So, what is branding? In my opinion, branding is more about connectivity than anything else. However, don’t confuse passing out a push card, or handing out business cards with branding. Passing out push cards could perhaps lead to a branding experience, but the act of passing out promotional items is related more to advertising and marketing. While passing out push cards is an excellent way to market yourself – it isn’t necessarily branding yourself. Branding gives meaning to something – it’s getting your product, service, or in the case of the “BLACK GIRL MAGIC” phrase to stick in the minds of African American female voters. So, what the Harris County Democratic Party is trying to do here, is take the “BLACK GIRL MAGIC” phrase that African American women have clearly embraced (at least from what I saw on yesterday) and are hoping that the energy and connectivity created around these nineteen African-American 2018 judicial candidates will drive African-American female voters to the polls on Tuesday, November 6, 2018. How will this help other Democrats? I’m glad you asked. I truly believe that Lillie Schechter is hoping for the end result to be an increase in straight-ticket voters for Democrats up and down the ballot – so that’s my take.
HIGHLIGHTS BY AUBREY R. TAYLOR©
Jacqueline Davis Gilmore, Alicia Wade, and Jennifer Bourgeois at the "BLACK GIRL MAGIC" launch party that took place at Melodrama Boutique on Sunday, August 26, 2018, to highlight the nineteen African American 2018 Democratic female judicial candidates who will appear on the ballot on Tuesday, November 6, 2018, in Harris County, Texas.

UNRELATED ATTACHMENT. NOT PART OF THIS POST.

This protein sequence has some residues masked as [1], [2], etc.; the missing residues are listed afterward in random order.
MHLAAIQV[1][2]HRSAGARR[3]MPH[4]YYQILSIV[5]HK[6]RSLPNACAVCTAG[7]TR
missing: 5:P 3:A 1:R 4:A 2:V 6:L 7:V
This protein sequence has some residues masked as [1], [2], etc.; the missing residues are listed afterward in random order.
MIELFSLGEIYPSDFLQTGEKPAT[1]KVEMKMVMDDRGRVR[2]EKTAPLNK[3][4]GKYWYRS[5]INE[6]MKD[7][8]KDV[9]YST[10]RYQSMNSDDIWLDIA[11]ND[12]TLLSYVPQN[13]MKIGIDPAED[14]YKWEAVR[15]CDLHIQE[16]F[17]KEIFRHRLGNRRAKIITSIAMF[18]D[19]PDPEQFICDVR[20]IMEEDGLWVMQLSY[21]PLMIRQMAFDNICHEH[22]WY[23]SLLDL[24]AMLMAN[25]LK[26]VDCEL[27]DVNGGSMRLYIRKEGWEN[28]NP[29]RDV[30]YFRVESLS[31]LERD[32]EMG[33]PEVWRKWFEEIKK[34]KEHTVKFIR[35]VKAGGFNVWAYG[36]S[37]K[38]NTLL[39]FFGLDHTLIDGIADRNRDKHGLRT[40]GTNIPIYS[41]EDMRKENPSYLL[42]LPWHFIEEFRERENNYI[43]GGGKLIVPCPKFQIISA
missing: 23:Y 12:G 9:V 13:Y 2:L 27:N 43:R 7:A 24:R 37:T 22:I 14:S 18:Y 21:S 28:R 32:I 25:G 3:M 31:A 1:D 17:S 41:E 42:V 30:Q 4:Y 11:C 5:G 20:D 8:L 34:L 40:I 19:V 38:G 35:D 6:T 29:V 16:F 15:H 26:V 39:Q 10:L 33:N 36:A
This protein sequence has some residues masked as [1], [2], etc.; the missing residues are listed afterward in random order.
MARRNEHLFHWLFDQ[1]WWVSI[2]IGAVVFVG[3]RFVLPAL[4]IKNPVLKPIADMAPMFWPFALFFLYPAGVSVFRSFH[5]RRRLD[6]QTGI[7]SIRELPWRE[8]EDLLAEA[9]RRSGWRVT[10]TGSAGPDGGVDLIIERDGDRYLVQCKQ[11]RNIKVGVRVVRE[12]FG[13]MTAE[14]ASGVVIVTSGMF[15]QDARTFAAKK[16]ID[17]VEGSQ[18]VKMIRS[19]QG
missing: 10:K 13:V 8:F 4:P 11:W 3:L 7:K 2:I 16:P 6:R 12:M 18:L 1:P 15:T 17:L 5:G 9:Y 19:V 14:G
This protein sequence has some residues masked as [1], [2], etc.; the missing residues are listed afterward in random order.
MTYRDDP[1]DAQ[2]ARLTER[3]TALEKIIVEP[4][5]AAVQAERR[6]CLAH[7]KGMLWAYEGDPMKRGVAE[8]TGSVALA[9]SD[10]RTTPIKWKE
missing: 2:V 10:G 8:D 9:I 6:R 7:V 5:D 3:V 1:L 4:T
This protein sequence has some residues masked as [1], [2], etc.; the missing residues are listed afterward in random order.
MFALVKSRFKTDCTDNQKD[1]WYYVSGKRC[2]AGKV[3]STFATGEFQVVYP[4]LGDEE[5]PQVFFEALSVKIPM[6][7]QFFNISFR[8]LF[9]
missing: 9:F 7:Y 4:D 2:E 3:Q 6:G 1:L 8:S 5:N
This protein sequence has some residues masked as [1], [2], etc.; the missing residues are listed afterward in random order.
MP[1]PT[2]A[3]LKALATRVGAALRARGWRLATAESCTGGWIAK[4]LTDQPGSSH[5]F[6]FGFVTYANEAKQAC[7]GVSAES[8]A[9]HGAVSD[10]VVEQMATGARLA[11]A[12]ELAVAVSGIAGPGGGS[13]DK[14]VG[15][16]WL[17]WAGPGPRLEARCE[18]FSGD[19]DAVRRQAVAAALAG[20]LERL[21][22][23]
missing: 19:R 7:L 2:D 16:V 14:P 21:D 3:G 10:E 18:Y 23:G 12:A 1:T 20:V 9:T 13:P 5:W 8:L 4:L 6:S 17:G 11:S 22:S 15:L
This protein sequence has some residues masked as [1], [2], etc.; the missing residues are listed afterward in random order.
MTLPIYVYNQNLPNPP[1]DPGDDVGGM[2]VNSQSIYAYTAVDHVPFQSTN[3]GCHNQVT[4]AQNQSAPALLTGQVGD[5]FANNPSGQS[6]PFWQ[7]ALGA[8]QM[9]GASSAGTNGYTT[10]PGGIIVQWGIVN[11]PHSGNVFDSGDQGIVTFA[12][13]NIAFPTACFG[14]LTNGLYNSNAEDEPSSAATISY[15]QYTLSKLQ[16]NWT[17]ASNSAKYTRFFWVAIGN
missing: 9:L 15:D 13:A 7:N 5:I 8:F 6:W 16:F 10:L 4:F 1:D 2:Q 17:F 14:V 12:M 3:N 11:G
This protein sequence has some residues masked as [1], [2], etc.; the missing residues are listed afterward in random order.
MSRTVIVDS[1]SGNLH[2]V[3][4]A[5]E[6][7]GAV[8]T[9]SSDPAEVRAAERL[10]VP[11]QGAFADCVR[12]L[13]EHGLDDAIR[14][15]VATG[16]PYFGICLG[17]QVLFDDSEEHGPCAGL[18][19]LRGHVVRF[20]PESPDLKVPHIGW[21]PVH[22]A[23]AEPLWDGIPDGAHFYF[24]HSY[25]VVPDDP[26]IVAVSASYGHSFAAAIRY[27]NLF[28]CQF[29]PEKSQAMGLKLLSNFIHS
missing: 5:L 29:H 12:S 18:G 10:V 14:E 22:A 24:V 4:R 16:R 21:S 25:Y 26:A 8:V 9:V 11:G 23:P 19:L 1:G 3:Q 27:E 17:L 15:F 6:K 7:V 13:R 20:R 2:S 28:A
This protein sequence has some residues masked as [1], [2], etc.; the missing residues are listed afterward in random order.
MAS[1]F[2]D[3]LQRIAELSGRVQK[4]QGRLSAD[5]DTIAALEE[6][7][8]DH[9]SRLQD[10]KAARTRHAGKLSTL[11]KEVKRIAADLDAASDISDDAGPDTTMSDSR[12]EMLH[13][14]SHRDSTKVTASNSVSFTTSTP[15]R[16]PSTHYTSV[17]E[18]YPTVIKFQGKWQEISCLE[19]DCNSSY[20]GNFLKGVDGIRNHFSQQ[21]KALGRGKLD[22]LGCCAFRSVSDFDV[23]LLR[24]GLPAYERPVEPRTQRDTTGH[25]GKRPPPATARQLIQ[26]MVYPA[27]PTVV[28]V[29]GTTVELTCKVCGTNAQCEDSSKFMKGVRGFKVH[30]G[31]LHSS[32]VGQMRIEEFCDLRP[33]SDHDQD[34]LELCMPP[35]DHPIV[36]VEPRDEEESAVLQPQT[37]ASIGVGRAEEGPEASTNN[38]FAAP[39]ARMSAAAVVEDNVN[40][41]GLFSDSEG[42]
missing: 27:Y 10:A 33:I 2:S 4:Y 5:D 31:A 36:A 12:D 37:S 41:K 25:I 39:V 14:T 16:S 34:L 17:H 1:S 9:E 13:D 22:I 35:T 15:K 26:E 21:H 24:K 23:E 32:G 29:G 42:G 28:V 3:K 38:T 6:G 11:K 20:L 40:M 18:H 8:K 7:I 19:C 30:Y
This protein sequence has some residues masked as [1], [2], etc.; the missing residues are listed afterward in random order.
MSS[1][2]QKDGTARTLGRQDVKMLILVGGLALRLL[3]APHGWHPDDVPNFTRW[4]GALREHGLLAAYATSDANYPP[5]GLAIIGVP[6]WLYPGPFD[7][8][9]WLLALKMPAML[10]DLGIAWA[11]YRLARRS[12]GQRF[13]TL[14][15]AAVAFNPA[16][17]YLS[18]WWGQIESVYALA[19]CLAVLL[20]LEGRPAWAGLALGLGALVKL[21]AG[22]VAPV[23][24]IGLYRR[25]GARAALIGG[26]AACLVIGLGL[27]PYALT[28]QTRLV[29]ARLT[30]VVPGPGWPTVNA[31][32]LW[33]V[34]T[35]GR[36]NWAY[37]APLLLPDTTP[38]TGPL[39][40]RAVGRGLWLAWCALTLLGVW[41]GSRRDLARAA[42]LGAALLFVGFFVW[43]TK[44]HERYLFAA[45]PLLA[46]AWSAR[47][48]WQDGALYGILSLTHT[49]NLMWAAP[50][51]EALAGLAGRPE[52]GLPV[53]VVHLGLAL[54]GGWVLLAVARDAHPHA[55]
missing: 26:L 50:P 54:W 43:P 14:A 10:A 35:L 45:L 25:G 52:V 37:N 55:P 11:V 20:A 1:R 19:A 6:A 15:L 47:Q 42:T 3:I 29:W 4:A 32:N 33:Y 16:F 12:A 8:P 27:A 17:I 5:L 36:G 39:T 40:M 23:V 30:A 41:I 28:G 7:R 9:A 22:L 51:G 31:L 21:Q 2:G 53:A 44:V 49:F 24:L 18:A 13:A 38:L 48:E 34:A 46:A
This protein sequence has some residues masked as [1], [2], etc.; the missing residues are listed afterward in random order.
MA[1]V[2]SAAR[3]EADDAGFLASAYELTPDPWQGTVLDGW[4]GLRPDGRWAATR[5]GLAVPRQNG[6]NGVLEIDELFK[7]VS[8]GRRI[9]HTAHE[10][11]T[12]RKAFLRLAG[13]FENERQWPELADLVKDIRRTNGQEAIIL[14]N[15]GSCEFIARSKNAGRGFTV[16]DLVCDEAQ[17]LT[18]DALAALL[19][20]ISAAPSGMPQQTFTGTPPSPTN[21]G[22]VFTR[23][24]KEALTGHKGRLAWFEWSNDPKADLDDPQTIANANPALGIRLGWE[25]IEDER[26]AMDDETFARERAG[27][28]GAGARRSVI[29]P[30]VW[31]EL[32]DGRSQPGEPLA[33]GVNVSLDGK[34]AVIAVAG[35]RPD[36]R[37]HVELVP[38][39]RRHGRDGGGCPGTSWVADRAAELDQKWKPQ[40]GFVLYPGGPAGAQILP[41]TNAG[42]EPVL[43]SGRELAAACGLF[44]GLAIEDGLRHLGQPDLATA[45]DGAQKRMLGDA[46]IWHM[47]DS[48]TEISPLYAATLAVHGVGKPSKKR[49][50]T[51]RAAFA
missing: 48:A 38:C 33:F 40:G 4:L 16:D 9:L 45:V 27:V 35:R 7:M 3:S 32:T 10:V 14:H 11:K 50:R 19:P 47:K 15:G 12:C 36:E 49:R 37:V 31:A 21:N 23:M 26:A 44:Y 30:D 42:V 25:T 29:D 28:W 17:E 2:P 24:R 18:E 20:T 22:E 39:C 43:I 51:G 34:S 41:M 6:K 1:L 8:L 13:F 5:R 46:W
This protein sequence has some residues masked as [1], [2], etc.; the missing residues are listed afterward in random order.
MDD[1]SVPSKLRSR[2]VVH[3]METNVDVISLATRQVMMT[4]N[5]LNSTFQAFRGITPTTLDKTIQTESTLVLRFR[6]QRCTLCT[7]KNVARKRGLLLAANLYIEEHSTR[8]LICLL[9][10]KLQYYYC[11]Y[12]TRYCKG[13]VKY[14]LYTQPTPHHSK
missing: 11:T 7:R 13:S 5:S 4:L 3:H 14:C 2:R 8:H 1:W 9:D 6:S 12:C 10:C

A FIGHT FOR TERRITORY
Make no mistake about it, Tuesday, November 6, 2018, won't be business as usual as it pertains to Midterm Elections in Harris County, Texas. Nope, we are looking at an election turnout of epic proportions in my opinion -- a serious fight for territory. So whether you are looking to see a “BLUEWAVE”, flow through Harris County, or hoping for a “REDSTORM” to blow through town, you had best believe that your vote will matter. So, I’m imploring every open-minded Texans to pray for our “PUBLIC SERVANTS” and to “FIGHT THE GOOD FIGHT” by becoming more actively engaged, mobilized and involved in the process of electing "DULY-QUALIFIED" candidates who value, respect, and appreciate our vote, prayers, and support at the ballot box. And please, please, please, don't forget that the early voting period will begin on Monday, October 22, 2018, and end on Friday, November 2, 2018.
957 NASA PARKWAY #251
HOUSTON, TEXAS 77058-3039
Judge Jackson is one of the Top Democrats on the 2018 Democratic Statewide Ticket says Aubrey R. Taylor, publisher of Houston Business Connections Magazine©
One of the top statewide Democratic candidates on Tuesday, November 6, 2018, Midterm Election ballot in Texas, Judge Maria T. Jackson should garner votes from non-straight ticket voters from both major political parties, independents and Libertarians too in my opinion. In case you don’t already know, only two Democratic candidates received more statewide votes than Judge Maria T. Jackson back in the Tuesday, March 6, 2018, Democratic Primary. The #1 statewide Democratic vote-getter was Justin Nelson (888,444) who is running for Attorney General. The #2 statewide Democratic vote-getter was Kim Olson (883,575) who is running for Agriculture Commissioner. And our very own Judge Maria T. Jackson (878,581) was the #3 statewide vote-getter back in the Tuesday, March 6, 2018, Democratic Party Primary in Texas. So, if you're out there looking for a candidate who is experienced, fair, and ready to administer blind-fold justice in cases brought before the highest court for criminal appeals in the State of Texas – look no further than Judge Maria T. Jackson on Tuesday, November 6, 2018.
957 NASA PARKWAY #251
HOUSTON, TEXAS 77058-3039